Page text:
We all grew up with an assortment of fairy tales, but how often do we really reflect back on them, and realize what they mean? Most fairy tales have a certain message or takeaway for the reader, but it's not always as innocent as the children's versions may suggest. Here's a look at seven very popular fairy tales, and their often-sinister origins.
Table of Contents
1) Little Red Riding Hood
The Brothers Grimm – who were usually quite happy to produce horror-filled fairy tales – toned the story down. Earlier versions, including Charles Perrault’s 1697 edition, had Little Red Riding Hood cannibalizing her grandmother after the wolf kills the old woman, offering her the intestines.
Another twisted version has her stripping naked at the wolf’s insistence. After she throws her clothes into the fire, he takes her to bed. The wolf then eats her, which is the end of the story. Some literary historians suggest that the tale is cautionary – warning girls to stay away from strangers.
2) The Little Mermaid
Disney cleaned the story up, with The Little Mermaid offering her singing as a swap for human legs, but Hans Christian Andersen’s 1837 version has her offering her tongue! Even more startling is that each step she takes is agonizing – like many sharp knives cutting into the flesh of her legs. If she wants to avoid being returned to the ocean, she must marry the prince within 24 hours.
Even though the pain will be excruciating, she decides to dance for the prince – hoping to win his heart. Sadly, the prince goes for another woman. The Little Mermaid’s sisters give her a dagger in order to murder the prince and save herself, but she can’t do it. She returns to the ocean and is transformed into sea foam.
3) Snow White
Snow White might’ve been a real woman, according to Eckhard Sander – a German historian – who states that she was based on Margarete von Waldeck. She was a noblewoman from Bavaria in the 16th century, who fell in love with a prince who became Phillip II of Spain. Her parent’s disapproved, as they thought it to be politically problematic. Margarete died of poisoning at the age of 21.
When it comes to the dwarves, the von Waldeck family apparently owned a copper mine where young children slaved away. Some of them were believed to have suffered from deformities due to the dire conditions in the mines. These children were mocked and called dwarves.
Originally, the Queen discovers Snow White’s existence through talking to her mirror, she sends the Huntsman to kill her and bring back her lungs and liver so she can eat them! Later on, when Snow White takes a bite from the poisoned apple, she falls into a coma and the prince places her in a coffin. While carrying the coffin, a clumsy servant falters and the apple piece is dislodged from her throat. The prince marries Snow White and the evil Queen is forced to dance herself to death at their wedding – wearing searing hot, iron shoes!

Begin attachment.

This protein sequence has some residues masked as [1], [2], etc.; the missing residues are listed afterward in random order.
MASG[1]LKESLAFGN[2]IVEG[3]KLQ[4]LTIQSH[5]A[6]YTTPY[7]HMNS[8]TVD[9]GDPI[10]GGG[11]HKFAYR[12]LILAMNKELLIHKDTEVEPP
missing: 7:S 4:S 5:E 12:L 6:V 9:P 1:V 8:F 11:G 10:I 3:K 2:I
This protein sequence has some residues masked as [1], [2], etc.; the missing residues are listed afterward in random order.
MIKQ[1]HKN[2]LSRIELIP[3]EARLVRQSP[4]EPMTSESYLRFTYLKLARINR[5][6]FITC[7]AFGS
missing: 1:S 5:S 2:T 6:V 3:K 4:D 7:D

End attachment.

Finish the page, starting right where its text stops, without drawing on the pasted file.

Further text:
4) The Frog Prince
The ending is much more violent in the Brothers Grimm version. In spite of the princess’s lack of interest, the frog prince continues to court her until he gets onto her bed. The princess is so disgusted that she throws him against the wall. This is the act – not a kiss - that transforms the frog into the prince!
What’s worse is that in another version of the story, the princess beheads the frog and leaves him covered in blood and dying, after which he transforms into the prince. No room for a happy ending!
5) Hansel and Gretel
Considered one of the most disturbing of the fairy tales, Hansel and Gretel tells the story of two young children who are at the mercy of poverty and starvation, along with a cruel stepmother who wants them out of her sight. She decides to lead them into the woods and leave them there.
Learning about the plot, the children escape and leave a trail of white pebbles. They come across a house made of candy and cakes which is owned by a cruel witch who wants to fatten them up and eat them!
Apparently inspired by the Great Famine of 1315-1317, where disease and starvation plagued Europe, some resorted to crime and even cannibalism. Many desperate parents had no option but to abandon their children in order to survive.
6) Sleeping Beauty
An unnerving folk tale called “Sun, Moon and Talia” was the basis for Sleeping Beauty. Initially published in 1634 by Italian poet Giambattista Basile, a sliver of flax lodging under Talia’s nail, rather than getting her finger pricked by a spindle. She collapses and appears to be dead, while her grief-stricken father can’t stand the idea of burying her, so he lays her down in one of the beds in his estate.
When a king follows his hunting falcon to the estate, he discovers Talia and tries to wake her up. When she doesn’t respond he decides to rape her, before returning home. While unconscious, she gives birth to two babies, one of which sucks the flax from under her fingernail – bringing her out of her “coma”. Meanwhile, the king who raped her marries a woman who learns about the children and decides to have them killed. She plans to cook them and serve them to her husband! The queen’s cook substitutes lamb for the children. The king discovers his wife’s plot and burns her alive so he can be with Talia. Then the cook gets a promotion.
In the 19th century, the Brothers Grimm published their version of Cinderella, where her evil stepsisters Anastasia and Drizella were more than jealous brats. When the stepsisters try on the slipper in order to try and win the heart of the prince, they slice portions of their feet off to fit the little slipper.
It doesn’t take the prince long to realize the slipper doesn’t belong to them, seeing as it seeps and spills over with blood, resulting in his choosing of Cinderella. If that wasn’t enough of a slap in the face, the stepsisters are then chased by a flock of angry birds, who peck their eyes out for being so nasty!